ALEC: Daylight on a Fungus
ALEC's corporate backers step away under public scrutiny
What is ALEC, and why have you never heard of it?
Those are the questions many people are asking about the American Legislative Exchange Council, possibly the most powerful and most secretive conservative pressure group in the U.S. ALEC managed to hide while it pushed bills about issues such as safety deregulation, voter ID, and anti-immigrant legislation. Now the group is under a spotlight as progressive groups have begun to expose its machinations, and it is withering under public scrutiny. Matt Glazer, executive director of nonprofit Progress Texas, said, "They've spent about three decades being in the background with no one paying attention. It's funny how fungus can grow in the dark cold of night."
Founded in 1973 by Nixon and Reagan loyalists, the group describes itself as a "think-tank for state-based public policy issues and potential solutions." Critics argue it is something far more insidious, a one-stop legislation shop providing a direct conduit between corporations and lawmakers. The process is alarming in its elegance: ALEC drafts bills, creates talking points, even drafts amendments, then hands them to lawmakers in multiple state legislatures. That's why nearly identical, extremely conservative bills like mandatory sonograms are turning up in state after state – the lawmakers are all working from the same playbook. Glazer said, "Corporations have said flat-out that they joined this organization because they could get laws on the books in state legislatures that benefit them."
The Faustian pact reached its nadir after the tea party dominated the 2010 elections. As Glazer sees it: "There's this group of people [legislators] who have never been taught to govern. They just got swept in, and in an absence of any idea how to govern, there's this organization that'll write the bills for you, will lobby your bills for you, do all the work for you. Why wouldn't you be attracted to that?"
ALEC has been well-known to political insiders for decades, but received broader exposure last year when the Center for Media and Democracy launched ALEC Exposed (www.alecexposed.org). A whistle-blower handed the center 800 "model bills" – the corporate-authored draft laws it hands to legislators. Philip Martin, research and policy director for Progress Texas, said the center "built a wiki page, put all those bills online, and empowered people to start taking a closer look at where the bills that passed in their states are really coming from."
The Progressive Change Campaign Committee, Color of Change, and other groups quickly joined the crusade, and organized boycotts against ALEC members. Some global brands like Procter & Gamble, Yum!, Wendy's, and Mars revoked their membership. Coca-Cola publicly declared that the company was only interested in cutting back on food and business regulation, not unrelated issues like voter ID; McDonald's claimed that its departure was solely a business decision. The most prominent recent exit was the Bill and Melinda Gates Foundation – although not an actual member, in November 2011 it had pledged $376,635 to ALEC for educational campaigning (shorthand for pushing pro-charter school legislation). After the PCCC launched a petition and phone protest campaign, the foundation committed to no further ALEC grants. Glazer said: "This agenda is not what they were promised. They were looking for education avenues. They were looking for organizations that were going to go fight for fixing problems, not create new social problems."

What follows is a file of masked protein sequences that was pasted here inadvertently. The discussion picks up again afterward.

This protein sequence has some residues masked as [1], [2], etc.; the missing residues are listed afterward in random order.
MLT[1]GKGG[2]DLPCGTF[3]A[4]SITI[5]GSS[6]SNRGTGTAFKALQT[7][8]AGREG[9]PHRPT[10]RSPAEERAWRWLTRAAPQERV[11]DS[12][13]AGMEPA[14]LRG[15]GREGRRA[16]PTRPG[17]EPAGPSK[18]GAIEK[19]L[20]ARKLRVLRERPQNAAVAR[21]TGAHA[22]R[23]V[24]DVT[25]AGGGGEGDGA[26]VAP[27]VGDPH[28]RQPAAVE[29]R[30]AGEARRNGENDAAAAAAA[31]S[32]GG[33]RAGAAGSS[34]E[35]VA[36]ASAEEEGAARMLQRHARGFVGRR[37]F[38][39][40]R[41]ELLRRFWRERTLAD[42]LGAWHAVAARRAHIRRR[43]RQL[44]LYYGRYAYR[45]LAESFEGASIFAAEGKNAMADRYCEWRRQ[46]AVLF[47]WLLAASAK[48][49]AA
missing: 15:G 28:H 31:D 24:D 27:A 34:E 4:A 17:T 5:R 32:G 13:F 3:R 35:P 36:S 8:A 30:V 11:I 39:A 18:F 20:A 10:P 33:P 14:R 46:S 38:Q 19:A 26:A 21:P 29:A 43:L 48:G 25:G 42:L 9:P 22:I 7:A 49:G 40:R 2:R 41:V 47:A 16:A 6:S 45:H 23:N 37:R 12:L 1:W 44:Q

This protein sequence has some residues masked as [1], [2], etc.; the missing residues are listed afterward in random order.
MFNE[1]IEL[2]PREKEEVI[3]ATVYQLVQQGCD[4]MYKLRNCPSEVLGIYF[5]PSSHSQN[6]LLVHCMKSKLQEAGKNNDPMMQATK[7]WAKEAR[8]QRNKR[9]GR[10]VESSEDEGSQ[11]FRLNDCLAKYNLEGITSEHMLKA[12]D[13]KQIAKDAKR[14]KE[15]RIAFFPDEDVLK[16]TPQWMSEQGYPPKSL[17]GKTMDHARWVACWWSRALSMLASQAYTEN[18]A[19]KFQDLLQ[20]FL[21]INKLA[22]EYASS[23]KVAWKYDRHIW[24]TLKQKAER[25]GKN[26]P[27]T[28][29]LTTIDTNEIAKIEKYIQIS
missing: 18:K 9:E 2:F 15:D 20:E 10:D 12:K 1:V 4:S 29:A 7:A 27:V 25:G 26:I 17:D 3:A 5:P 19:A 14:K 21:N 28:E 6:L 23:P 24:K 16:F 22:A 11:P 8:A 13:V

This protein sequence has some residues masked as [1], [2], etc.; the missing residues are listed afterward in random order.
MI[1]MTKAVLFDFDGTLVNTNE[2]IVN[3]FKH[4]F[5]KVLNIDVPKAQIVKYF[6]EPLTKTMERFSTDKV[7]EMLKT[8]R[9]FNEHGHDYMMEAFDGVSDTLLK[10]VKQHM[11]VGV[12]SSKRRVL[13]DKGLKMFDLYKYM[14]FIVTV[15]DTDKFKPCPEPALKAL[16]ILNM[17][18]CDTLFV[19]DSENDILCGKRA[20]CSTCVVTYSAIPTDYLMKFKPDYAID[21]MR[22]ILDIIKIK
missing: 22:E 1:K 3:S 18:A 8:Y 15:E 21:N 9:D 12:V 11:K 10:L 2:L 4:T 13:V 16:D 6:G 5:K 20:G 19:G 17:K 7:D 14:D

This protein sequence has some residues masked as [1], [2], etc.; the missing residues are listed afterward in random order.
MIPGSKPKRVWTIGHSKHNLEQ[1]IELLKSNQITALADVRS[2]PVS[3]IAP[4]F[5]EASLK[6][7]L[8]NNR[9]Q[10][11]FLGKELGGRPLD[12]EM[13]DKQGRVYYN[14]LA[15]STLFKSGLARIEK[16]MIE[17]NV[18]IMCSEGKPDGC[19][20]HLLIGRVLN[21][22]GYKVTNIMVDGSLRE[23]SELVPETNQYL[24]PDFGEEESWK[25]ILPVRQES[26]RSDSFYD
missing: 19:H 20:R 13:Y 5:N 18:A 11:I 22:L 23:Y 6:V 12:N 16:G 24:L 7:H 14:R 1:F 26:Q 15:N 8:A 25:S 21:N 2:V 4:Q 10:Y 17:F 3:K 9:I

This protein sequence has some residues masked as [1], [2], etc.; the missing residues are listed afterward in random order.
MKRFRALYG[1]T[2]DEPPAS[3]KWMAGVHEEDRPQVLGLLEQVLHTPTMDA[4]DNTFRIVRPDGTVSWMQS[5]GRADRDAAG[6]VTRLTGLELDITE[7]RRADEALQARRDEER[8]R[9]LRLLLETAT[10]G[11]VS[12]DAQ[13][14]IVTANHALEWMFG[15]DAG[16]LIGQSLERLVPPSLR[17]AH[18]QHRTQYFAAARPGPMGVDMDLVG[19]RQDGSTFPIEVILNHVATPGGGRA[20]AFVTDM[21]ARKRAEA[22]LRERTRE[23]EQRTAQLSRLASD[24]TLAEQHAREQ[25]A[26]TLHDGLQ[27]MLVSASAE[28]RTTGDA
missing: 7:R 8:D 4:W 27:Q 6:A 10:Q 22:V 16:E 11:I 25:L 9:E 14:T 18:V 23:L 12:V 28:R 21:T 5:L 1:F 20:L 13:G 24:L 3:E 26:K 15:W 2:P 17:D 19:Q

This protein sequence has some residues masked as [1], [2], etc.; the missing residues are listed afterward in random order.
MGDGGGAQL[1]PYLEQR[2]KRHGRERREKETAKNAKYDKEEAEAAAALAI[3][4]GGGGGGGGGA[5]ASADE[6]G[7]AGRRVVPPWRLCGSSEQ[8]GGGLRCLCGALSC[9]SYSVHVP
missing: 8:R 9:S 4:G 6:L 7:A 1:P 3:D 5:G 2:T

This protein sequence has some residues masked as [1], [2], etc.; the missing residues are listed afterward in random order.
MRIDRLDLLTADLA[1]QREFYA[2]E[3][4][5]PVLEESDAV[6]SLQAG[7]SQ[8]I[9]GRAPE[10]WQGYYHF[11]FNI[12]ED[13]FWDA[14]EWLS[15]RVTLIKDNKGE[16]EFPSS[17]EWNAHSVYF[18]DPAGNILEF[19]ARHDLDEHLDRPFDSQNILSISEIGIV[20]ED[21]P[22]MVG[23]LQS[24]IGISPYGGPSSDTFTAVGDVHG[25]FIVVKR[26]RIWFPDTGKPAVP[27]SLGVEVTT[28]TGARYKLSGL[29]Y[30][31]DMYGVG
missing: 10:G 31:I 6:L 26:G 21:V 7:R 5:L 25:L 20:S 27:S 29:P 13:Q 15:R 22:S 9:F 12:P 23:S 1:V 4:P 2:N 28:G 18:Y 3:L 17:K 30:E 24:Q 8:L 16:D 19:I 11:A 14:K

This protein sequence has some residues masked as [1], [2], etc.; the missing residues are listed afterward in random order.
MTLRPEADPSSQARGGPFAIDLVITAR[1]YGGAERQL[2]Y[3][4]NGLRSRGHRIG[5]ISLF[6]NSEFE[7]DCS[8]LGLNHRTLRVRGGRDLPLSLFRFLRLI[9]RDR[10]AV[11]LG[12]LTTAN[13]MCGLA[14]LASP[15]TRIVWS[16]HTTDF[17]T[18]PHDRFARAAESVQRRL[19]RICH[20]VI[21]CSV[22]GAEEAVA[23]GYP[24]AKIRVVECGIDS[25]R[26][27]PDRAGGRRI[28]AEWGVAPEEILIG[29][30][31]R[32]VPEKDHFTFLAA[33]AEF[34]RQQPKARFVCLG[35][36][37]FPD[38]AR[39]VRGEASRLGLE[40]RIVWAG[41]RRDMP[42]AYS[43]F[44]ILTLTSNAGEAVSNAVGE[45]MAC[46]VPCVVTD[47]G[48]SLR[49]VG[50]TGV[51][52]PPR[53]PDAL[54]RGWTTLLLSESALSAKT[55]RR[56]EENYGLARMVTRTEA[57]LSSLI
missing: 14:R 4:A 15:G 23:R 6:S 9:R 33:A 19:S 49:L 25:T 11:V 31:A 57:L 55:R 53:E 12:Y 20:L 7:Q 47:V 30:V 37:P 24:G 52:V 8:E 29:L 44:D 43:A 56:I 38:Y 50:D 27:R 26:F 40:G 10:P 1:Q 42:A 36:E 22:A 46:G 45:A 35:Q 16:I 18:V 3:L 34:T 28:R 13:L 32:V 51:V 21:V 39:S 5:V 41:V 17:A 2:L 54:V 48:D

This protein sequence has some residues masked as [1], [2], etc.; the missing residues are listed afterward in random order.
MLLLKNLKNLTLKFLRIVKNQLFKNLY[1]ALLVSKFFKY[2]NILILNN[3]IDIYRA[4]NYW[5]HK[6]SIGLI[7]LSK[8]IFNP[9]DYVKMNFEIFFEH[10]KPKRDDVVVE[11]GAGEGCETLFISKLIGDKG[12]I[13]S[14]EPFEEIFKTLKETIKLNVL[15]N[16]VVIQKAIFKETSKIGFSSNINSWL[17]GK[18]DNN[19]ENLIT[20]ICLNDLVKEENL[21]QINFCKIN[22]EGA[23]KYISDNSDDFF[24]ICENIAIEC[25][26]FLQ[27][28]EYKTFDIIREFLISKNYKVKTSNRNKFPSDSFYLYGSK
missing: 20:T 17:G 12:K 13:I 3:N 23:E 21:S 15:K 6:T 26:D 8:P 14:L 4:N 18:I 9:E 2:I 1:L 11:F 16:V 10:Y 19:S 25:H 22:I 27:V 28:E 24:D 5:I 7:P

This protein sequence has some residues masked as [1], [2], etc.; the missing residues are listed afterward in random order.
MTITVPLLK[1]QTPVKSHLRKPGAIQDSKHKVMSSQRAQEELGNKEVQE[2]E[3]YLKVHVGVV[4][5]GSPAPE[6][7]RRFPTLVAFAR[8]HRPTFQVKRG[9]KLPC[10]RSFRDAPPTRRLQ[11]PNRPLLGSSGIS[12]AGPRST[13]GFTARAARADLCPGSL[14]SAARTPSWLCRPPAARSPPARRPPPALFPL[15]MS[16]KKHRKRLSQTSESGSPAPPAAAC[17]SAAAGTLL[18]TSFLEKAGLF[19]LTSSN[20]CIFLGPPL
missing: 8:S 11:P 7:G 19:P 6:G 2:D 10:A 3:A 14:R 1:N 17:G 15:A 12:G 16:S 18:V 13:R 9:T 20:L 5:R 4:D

It's not just businesses that are defecting: Austin Democratic State Reps. Dawnna Dukes and Eddie Rodriguez have joined a roster of lawmakers severing ties. Dukes said she had been a member "on and off" since joining the Legislature in 1995, but that the final straw came when she found that her name had been put forward for an ALEC committee position. Describing it as "insulting" that she was being used to add a bipartisan veneer to an openly hyper-partisan, hyper-right-wing organization, she said sacrificing her $100 membership "was the least I could do."
But with its conservative history, why would any Texas Democrat join ALEC in the first place? Because the Legislature pays for lawmakers to join a handful of "nonpartisan" legislative groups, but only those on an extremely short list – a list that includes ALEC. Before the current campaign, half of all Texas lawmakers – Democrat and Republican – were ALEC members. Rodriguez said he joined because it was the only way to get an inside view. "I've always thought it was important to know your enemy," he said, so he used his membership to get into ALEC's 38th Annual Conference, held last year in New Orleans. "It was pretty much what I expected it to be," he said – a slick operation designed to disseminate the model bills. He says ALEC "is a real sign of how you have an organized effort to move the country to a far-right agenda."
With ALEC's social conservative agenda exposed, corporate backers can no longer feign ignorance. Both Dukes and Rodriguez pointed to ALEC's championing of the now notorious "Stand Your Ground" law, and its role in the shooting of Trayvon Martin, as a turning point. Glazer said: "I don't blame anyone who was a member before 2009, because no one was fully aware what was going on, and it seemed like another legislative organization. It wasn't until 2010 that we started seeing all this really heinous stuff."
The anti-ALEC campaign is far from over. Color of Change now has AT&T in its sights, and over the summer Progress Texas will be releasing several reports into ALEC's agenda and influence in Texas. Glazer said, "Instead of a Legislature that focuses on the deficit and education and health care, we have a Legislature that takes bills that have been drafted by corporations and conservative lobbyists."
Richard Whittaker, Fri., June 1, 2012
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